We hosted Prof Andrew Stewart to talk about crowd working in the gig economy. The new forms of work are not entirely new, nor are they entirely negative in their implications for workers. But they do shake up social structures and relationships of work, and this has important ramifications. In these systems, workers bear a greater share of the risks of work. Stewart worries about how many service providers, all across the economy, will be protected across a number of different interests: labour relations and collective bargaining, superannuation, unemployment benefits, sick leave, and so on.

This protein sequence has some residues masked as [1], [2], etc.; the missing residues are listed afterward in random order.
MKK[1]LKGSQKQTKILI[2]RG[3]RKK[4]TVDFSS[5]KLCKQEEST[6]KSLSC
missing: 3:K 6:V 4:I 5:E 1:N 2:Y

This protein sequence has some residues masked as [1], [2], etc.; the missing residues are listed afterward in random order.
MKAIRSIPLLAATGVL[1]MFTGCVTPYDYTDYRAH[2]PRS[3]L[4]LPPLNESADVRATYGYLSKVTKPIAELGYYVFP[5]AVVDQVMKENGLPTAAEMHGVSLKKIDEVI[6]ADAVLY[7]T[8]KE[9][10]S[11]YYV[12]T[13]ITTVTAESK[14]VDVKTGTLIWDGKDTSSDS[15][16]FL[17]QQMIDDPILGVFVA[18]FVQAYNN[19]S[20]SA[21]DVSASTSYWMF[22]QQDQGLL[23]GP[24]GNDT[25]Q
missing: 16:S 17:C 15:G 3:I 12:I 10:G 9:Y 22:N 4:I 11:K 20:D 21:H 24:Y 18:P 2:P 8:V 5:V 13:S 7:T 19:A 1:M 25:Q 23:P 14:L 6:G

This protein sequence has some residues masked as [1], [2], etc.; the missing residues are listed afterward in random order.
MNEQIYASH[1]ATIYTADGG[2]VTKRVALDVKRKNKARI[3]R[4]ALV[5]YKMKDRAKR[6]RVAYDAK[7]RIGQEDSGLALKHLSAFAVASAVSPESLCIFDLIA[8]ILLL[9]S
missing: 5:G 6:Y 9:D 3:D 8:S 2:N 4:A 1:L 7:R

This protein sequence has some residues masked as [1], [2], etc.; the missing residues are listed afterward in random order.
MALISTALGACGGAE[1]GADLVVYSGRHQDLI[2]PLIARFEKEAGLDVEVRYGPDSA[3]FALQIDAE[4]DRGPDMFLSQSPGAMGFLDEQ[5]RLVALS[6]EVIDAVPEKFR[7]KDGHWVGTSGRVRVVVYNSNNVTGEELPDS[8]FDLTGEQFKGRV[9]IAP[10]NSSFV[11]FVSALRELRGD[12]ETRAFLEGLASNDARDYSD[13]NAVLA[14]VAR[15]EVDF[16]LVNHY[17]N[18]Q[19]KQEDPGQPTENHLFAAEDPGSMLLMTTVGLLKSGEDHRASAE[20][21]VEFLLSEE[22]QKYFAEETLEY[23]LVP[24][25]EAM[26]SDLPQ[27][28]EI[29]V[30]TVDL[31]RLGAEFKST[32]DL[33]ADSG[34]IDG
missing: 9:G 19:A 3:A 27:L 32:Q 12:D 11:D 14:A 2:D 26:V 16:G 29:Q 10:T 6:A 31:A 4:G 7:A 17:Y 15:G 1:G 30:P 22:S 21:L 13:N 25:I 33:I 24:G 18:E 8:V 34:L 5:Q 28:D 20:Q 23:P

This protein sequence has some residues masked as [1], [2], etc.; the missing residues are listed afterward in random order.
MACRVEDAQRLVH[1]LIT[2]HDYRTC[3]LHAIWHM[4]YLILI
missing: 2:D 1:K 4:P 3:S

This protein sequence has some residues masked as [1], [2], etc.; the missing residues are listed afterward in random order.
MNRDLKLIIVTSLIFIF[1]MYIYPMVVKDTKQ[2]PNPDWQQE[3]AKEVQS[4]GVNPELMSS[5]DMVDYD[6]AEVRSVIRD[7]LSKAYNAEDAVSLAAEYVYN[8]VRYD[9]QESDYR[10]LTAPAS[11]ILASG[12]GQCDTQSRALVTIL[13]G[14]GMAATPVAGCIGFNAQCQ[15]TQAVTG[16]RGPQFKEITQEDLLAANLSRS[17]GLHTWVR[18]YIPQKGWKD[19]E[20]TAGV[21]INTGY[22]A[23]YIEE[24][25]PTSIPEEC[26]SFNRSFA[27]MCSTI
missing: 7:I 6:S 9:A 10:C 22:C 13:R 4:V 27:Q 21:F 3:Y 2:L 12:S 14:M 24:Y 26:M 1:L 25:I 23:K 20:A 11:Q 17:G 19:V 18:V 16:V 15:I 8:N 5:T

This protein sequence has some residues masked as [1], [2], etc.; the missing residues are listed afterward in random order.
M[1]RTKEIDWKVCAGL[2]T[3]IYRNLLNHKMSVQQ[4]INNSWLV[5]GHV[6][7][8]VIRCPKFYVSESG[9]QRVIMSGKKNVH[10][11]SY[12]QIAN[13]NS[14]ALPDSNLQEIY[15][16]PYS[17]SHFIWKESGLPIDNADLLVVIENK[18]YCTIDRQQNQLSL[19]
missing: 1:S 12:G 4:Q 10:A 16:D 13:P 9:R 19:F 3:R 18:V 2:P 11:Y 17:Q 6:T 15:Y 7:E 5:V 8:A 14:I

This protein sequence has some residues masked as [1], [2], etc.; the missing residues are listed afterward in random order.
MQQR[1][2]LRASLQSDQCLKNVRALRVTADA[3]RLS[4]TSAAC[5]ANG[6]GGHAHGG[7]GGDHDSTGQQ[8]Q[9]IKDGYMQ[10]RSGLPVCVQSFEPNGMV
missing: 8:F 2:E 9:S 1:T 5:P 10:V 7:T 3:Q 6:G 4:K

Stewart refers to De Stefano’s 2015 report on crowdwork to provide a typology of work in the gig economy. De Stefano points out that in some crowdwork platforms, the intermediary is much more heavily involved in setting and enforcing standards, prices, and controlling other aspects of how work is performed.